New Brunswick Smart Energy Communities Accelerator Pilot Program
Program Purpose & Rationale
The purpose of the New Brunswick Smart Energy Communities Accelerator Pilot Program (NB SECA Program) is to establish a community energy planning accelerator to assist a series of New Brunswick communities and one First Nation by equipping them with the tools and knowledge to develop and implement community energy plans and understand the net economic benefit they can provide.
Community energy plans define a community’s priorities around energy and serve as roadmaps to becoming a SEC. While there is no standard approach for CEPs they often include community energy inventories, goals, and actions and timelines for implementation, and are ideally informed by ongoing, meaningful community engagement.
As Canada turns its attention to revitalizing the economy and establishing our new normal we must ensure the basic and critical foundations are in place at the local level to maximize the potential of stimulus funding to harness economic development opportunities and meet New Brunswick’s climate change objectives (total GHG output of 14.8 Mt by 2020; 10.7 Mt by 2030; and 5 Mt by 2050) and Canada’s net-zero by 2050 objectives. These foundations are not currently in place. Business-as-usual scenarios forecast that the amount of energy consumed at the community level could increase by 75% above 2006 levels by 2050. The inefficient production, delivery, and use of energy poses significant environmental, economic, health, and social risks to communities.
Smart Energy Communities (SECs) have been recognized as economic development drivers and implementers, and a solution that is essential to meeting Canada’s net-zero carbon target by 2050.
10 communities, including 1 First Nation are participating in the NB SECA Program in New Brunswick. Confirmed communities so far are:
Town of Florenceville-Bristol
Located in western New Brunswick, the Town of Florenceville-Bristol is located on the Saint John River and is part of Carleton County. With a population of 1,604 as of the 2016 census, Florenceville-Bristol is a rural community that has a rich agriculture heritage. The Town hosts corporate headquarters of McCain Foods, the largest producer of French fries in the world and for that reason, the Town is known as “The French Fry Capital of the World”.
Florenceville-Bristol has an average temperature of 11.5 degrees Celsius and reaches record lows of -37.8 degrees Celsius in winter months and 35.0 degrees Celsius in summer months. Florenceville-Bristol receives approximately 1,100mm of precipitation per year and experiences all 4 seasons. During spring months, flooding can occur along the Saint John River in low laying areas.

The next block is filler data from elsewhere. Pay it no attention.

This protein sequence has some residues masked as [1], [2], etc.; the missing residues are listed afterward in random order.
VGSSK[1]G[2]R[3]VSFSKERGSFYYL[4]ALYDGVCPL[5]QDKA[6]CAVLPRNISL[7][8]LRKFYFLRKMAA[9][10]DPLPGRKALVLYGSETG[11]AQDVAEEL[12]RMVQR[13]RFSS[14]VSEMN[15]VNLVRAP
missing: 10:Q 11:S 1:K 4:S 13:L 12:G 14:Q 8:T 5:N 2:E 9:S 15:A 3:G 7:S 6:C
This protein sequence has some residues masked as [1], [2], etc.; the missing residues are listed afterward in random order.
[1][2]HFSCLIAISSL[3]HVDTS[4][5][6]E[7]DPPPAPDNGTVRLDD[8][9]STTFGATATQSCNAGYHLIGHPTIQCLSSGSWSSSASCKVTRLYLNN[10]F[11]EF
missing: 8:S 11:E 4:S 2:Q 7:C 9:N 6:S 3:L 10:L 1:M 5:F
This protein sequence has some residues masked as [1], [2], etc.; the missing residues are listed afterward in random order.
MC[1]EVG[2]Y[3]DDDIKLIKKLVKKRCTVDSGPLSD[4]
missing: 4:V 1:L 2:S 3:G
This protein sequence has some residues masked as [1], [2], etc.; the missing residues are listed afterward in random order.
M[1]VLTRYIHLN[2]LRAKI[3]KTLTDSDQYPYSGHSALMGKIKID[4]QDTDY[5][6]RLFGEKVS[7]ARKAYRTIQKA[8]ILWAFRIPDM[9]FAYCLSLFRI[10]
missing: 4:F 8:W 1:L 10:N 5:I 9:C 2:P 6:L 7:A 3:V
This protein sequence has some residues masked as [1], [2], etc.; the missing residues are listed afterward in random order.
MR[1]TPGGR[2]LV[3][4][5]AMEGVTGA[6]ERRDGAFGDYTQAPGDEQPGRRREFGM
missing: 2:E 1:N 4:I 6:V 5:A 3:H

The Town aims to reduce their corporate greenhouse gas emissions 25% by 2027 from 2017 levels and their community greenhouse gas emission 10% by 2027 from 2017 levels. This will be done through a number of actions such as building retrofits, streetlight LED light bulb conversion and water conservation. Overall, the Town of Florenceville-Bristol is taking the correct steps to decrease their greenhouse gas emission, costs and increase the health of all its citizens.
Town of Oromocto
The Town of Oromocto is located in the Greater Fredericton Area of New Brunswick. The population within the town boundaries is 9,223 residents, based on the 2016 census. Oromocto is known as the knowledge industry of New Brunswick and major employers include the Canadian Forces Base Gagetown, one of the largest military training centres in the Commonwealth. Oromocto is also home to the Oromocto First Nation.
Village of Perth-Andover
The Village of Perth-Andover was formed in 1967 from the amalgamation of the two former communities of Perth and Andover, both located on opposite sides of the Saint John River. It is located in Victoria County, in western New Brunswick and is in close proximity to Tobique First Nation. The Village has a population of approximately 1,590 and is a service centre for the community and surrounding area within a 30 km radius in southern Victoria County, which expands its services to 4,000 people. The community is located in close proximity to the Trans Canada Highway, which has allowed it to develop an Industrial Park. It is also 10 km from the US border.
Village of Petitcodiac
The Village of Petitcodiac has a population of 1,383 people and is located midway between Moncton and Sussex. The village links to highways 1 and 2 and there is a CN rail line in the community, which opens it up to development opportunities. The community offers full services to its residents, including retail shops and services to sports and cultural activities, and is also zoned for industrial use.
Town of Quispamsis
The Town of Quispamsis is located in the Kennebecasis Valley in the southwestern New Brunswick, 22 km north of the City of Saint John. Quispamsis is located on the banks of the Kennebecasis and Hammond rivers and has a lake, Ritchie Lake, in the city center. The Town of Sussex is 45 minutes away and Moncton and Fredericton are 1 hour 30 minutes from Quispamsis.
The population of Quispamsis in 2016 was 18,245 inhabitants spread over an area of 57.21km², a density of 318.9 hab./km². The Municipality had 6,596 private dwellings in 2016, of which 6,455 were occupied by full time residents. 57% of dwellings were built before 1991. Quispamsis is the sixth-largest municipality in New Brunswick.